You might recall that last week I mentioned that reader Linda Chambers used to live in my home village and would see my dad most mornings climbing a nearby hill in his trademark white, cable-knit sweater. By co-incidence, this week I came across an article Dad wrote 14 years ago which talked about what he saw going up that very hill.

“I’ve seen a huge dog fox walking along the top of a fence like a tightrope walker and watched a pair of fox cubs at play,” Dad says. “I’ve rescued a baby tawny owl with an anxious mother watching me, noted badgers lumbering over the road, had grey squirrels gambolling in hedges to accompany me and enjoyed precision-timed aerial displays by a flock of wintering golden plovers. I can add to this the sight of cuckoos and kestrels, soaring buzzards, new-born lambs, shy deer, charms of goldfinches, of fieldfares, moles digging in the verges, black rabbits, white pheasants and a bewildering array of wild plants with hedgerows containing gooseberries, elderberries and sloes.”

We villagers have always referred to this hill as simply "The Beacon", although I think its official name is "Beacon Bank". Dad’s reward for the hard work of the climb was that once at the top, he was blessed with spectacular views in all directions – the North York Moors to the North and East, his home valley and Vale of York to the South, and then the Yorkshire Dales to the West.

It is this uninterrupted vista for miles around which meant our forbears chose it as the perfect location for a beacon, a fire that would be lit as an urgent signal to other settlements nearby warning that enemies were approaching, or that help was needed. Neighbouring villages would light their own beacons, demonstrating that they had received the message, and so the chain of fire would make its way quickly across the land.

Beacons are believed to date as far back as Anglo-Saxon and Viking times (ninth – 11th centuries), although possibly the most famous example of their efficiency was when they were used to alert Queen Elizabeth I to the threat from King Phillip II’s approaching Spanish Armada. On July 19, 1588, a fleet of invading ships was spotted off Lizard in Cornwall, and the warning beacon was lit, sparking a trail of signals that led right up to the capital. It is said that once the message reached Sussex, it took just another 30 minutes to get to London, and the attack was ultimately thwarted.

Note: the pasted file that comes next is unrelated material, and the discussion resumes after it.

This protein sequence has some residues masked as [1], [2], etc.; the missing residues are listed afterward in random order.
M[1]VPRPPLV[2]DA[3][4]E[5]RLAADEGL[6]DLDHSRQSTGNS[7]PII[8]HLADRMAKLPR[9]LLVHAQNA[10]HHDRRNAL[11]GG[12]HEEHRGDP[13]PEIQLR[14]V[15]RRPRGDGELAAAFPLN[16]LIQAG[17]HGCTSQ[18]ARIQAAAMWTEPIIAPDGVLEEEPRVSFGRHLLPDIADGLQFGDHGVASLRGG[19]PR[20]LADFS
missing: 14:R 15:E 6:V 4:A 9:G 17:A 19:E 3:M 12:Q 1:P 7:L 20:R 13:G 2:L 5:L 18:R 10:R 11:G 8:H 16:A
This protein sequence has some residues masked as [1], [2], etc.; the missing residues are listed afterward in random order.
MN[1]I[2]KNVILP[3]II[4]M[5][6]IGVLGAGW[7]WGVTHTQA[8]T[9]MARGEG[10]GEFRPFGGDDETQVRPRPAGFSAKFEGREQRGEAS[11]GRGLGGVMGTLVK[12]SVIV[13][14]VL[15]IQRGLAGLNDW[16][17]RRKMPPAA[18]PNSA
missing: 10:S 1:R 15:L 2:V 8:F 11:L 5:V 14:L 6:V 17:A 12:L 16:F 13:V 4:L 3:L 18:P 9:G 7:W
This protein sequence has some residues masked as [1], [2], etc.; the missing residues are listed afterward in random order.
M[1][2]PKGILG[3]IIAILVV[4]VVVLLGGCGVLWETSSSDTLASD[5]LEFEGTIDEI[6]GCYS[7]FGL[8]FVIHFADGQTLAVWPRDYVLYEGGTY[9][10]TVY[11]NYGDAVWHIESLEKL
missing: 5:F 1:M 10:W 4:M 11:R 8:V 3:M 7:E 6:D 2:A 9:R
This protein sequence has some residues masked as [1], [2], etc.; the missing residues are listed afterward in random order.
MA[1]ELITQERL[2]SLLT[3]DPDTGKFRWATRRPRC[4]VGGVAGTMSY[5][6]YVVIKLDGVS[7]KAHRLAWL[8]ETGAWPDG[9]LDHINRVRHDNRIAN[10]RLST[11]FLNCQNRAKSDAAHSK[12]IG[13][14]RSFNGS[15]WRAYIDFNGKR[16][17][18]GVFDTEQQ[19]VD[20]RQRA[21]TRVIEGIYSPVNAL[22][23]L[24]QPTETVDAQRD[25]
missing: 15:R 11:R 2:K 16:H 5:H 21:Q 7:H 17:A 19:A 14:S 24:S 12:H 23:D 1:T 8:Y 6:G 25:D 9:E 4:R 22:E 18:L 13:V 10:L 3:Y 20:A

Beacons were not simply fires though. As many of us know, trying to light a fire in the open air with ordinary wood is not that easy. To ensure the blaze took off quickly, large ropes would be doused in pitch, which of course would set alight immediately and keep burning for a long time, even in rainy weather. Not only that, they gave off a thick plume of black smoke which, during daylight hours, could be seen much more readily than flames, mighty useful if you’ve just spotted a fleet of enemy ships on the horizon.

Once the Spaniards were defeated, the beacons were used again as way of celebrating the victory and that festive sentiment continued on down the centuries. In 1897, beacons were lit to mark Queen Victoria’s Diamond Jubilee, and then again in 1977, 2002, 2012 and 2022 to honour Queen Elizabeth II’s various jubilees.

Tomorrow, we will be celebrating the coronation of King Charles III, and I wondered if there would be any beacon-lighting going on. Although some communities will be lighting their own fires, there is no official beacon event. However, perhaps to reflect a change of monarch in an ever-changing world, there will be a "Lighting Up the Nation" ceremony on May 7 during the celebratory concert at Windsor Castle. Landmark buildings across the country will be lit up using "projectors, lasers, drone displays and illuminations". I tried to find out which buildings were taking part but, at the time of writing, could not put my hands on any information about them. I suppose we will just have to wait to find out.

If you are celebrating this special weekend, I hope you have a wonderful time, and do let me know how you marked the arrival of a new king, and the dawn of a new age.

Read more at Follow me on Twitter @countrymansdaug